Essie Mae Washington Williams Dies
Essie Mae Washington Williams, the child Senator Strom Thurmond refused to publicly acknowledge his entire adult life, has passed away.
Williams died Monday morning in Columbia at the age of 87, News19 has confirmed.
In December of 2003, Williams shocked the political world when she revealed that she was the daughter of the late senator. Her announcement came six months after his death.
Williams' mother worked as a maid for the senator's family in Edgefield County during the 1920s, and the two had a relationship that led to him fathering the child. Her mother was just 16 at the time.
On Rosa Parks' 100th Birthday, Recalling Her Rebellious Life Before and After the Montgomery Bus
Born on Feb. 4, 1913, today would have been Rosa Parks' 100th birthday. On Dec. 1, 1955, Parks refused to give up her seat to a white passenger on a city bus in Montgomery, Alabama. Her act of resistance led to a 13-month boycott of the Montgomery bus system that would help spark the civil rights movement. Today we spend the hour looking at Rosa Parks' life with historian Jeanne Theoharis, author of the new book, "The Rebellious Life of Mrs. Rosa Parks." Often described as a tired seamstress, no troublemaker, Parks was in fact a dedicated civil rights activist involved with the movement long before and after her historic action on the Montgomery bus. "Here we have, in many ways, one of the most famous Americans of the 20th century, and yet treated just like a sort of children's book hero," Theoharis says. "We diminish her legacy by making it about a single day, a single act, as opposed to the rich and lifelong history of resistance that was actually who Rosa Parks was." We also air audio of Rosa Parks in her own words. In the midst of the boycott in April of 1956, she spoke to Pacifica Radio about the action she took.
Just like Myrlie Ever-Williams, there was not one event that defined Ms. Parks life. Both of these women did both brave and ordinary things before and after their famous moments. By only looking at the famous spots, we dismiss the rest of their lives unfairly. And remember, each of us is a complex person.
Cambodia's final farewell to a mercurial king
Cambodians have bid goodbye with tears, chanting and fireworks to their former King Norodom Sihanouk, who led them through half a century of political tumult that took them into the abyss of genocidal Khmer Rouge rule and back out again.
Hundreds of thousands of Cambodians thronged the capital on Monday for the elaborate royal cremation of the maddening mercurial leader whose charm often overshadowed missteps that to most of his countrymen have faded away in a fog of nostalgia for a simpler time.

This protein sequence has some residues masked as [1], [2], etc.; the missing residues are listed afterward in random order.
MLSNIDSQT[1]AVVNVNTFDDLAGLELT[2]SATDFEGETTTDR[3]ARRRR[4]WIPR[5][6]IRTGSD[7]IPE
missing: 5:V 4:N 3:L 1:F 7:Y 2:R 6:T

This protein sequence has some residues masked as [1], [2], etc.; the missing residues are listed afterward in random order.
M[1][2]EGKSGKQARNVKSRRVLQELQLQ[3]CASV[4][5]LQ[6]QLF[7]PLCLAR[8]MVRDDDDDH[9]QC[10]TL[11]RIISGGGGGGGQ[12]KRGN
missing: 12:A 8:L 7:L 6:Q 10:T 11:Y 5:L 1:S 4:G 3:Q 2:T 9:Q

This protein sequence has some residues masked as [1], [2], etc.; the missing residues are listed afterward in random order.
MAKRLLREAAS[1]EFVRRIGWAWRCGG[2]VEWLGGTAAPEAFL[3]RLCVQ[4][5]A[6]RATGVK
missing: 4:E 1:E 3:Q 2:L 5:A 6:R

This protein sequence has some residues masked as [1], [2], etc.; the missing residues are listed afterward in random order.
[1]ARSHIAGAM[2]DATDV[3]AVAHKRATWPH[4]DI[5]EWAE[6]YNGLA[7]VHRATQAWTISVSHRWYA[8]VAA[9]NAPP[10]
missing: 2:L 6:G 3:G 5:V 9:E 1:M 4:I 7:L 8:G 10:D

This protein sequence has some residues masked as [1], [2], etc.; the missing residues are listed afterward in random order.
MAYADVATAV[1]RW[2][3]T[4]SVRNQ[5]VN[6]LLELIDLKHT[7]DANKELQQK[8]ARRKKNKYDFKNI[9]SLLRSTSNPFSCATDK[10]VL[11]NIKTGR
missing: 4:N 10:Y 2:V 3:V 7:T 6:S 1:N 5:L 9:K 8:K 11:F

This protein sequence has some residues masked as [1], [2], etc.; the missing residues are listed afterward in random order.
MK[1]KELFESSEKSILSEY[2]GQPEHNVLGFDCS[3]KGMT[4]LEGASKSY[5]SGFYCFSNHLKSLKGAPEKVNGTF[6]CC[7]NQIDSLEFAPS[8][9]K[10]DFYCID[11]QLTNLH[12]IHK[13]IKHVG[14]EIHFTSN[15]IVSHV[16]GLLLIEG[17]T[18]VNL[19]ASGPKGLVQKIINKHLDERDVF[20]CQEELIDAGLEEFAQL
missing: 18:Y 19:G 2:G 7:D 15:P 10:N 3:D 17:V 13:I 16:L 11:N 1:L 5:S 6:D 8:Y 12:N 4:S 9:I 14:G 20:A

Sihanouk's elaborate funeral rites ... may never be seen again.
Sihanouk's elaborate funeral rites - mingling Hindu, Buddhist and animist traditions - were last seen 53 years ago with the death of his father, King Norodom Suramarit. And they may never be seen again in a rapidly modernising country where the monarchy has lost much of its power and glamour.
I urge you to click through, or right-click on the link, and see the video and photos. Thailand has a very old king also.
U.S. businesses concerned over China market barriers
A U.S. business group voiced concern Monday over market access barriers in China, which it said likely contributed to a drop in foreign investment there last year.
The U.S.-China Business Council's president, John Frisbie, said that in a recent survey of its 230 member companies, nearly 10 percent of respondents reported that they had stopped or delayed a planned investment in China because of foreign ownership restrictions.
China, the world's second-largest economy, is recovering from its own downturn. It reported last month that its foreign investment inflows from all sources fell 4 percent in 2012 compared with 2011.
"I think the decline in foreign direct investment that China saw last year in part reflects the investment barriers," Frisbie said in a briefing to journalists after a visit to China. He added that those obstacles were a more predominant reason than the uncertain global economic environment for U.S. businesses withholding investment.
According to China's official investment catalog, there are ownership restrictions in nearly 100 sectors, including financial services, agriculture, cloud computing, health insurance and hospitals, refining and petrochemicals and energy-intensive industries.
Your China story, and to show I do look at business news.
Lawmakers kill climate change bill
The words "climate change" won't be added to Utah law, as HB77 would have directed. But supporters of the bill didn't leave a Capitol hearing room Monday totally defeated.
For the first time in the Legislature's history, it was people concerned about the impact of rapid global warming who held the floor for most of the two hours of sometimes emotional, sometimes fact-packed discussion before members of the House Committee on Natural Resources, Agriculture and Environment voted, 11-4, to kill the bill.
"This discussion is not going away - however long you are going to serve in the Legislature, representatives, it is not going to go away," promised sponsoring Rep. Kraig Powell, R-Heber City, who described it as a priority for his Republican constituents and a problem he's not exactly sure how to solve.
I followed the live-tweeting, and there was some hope for a short while. Then someone said "the science is mixed, then the State Forester said the bill wasn't necessary, then someone tried to take out "climate change" and put in "federal mismanagement of public lands" and it was all downhill after that. But hey, at least it had a hearing. I guess.
Nacho Lasagna Buzzfeed's spelling, not mine. Recommended via a tweet from a knitting friend.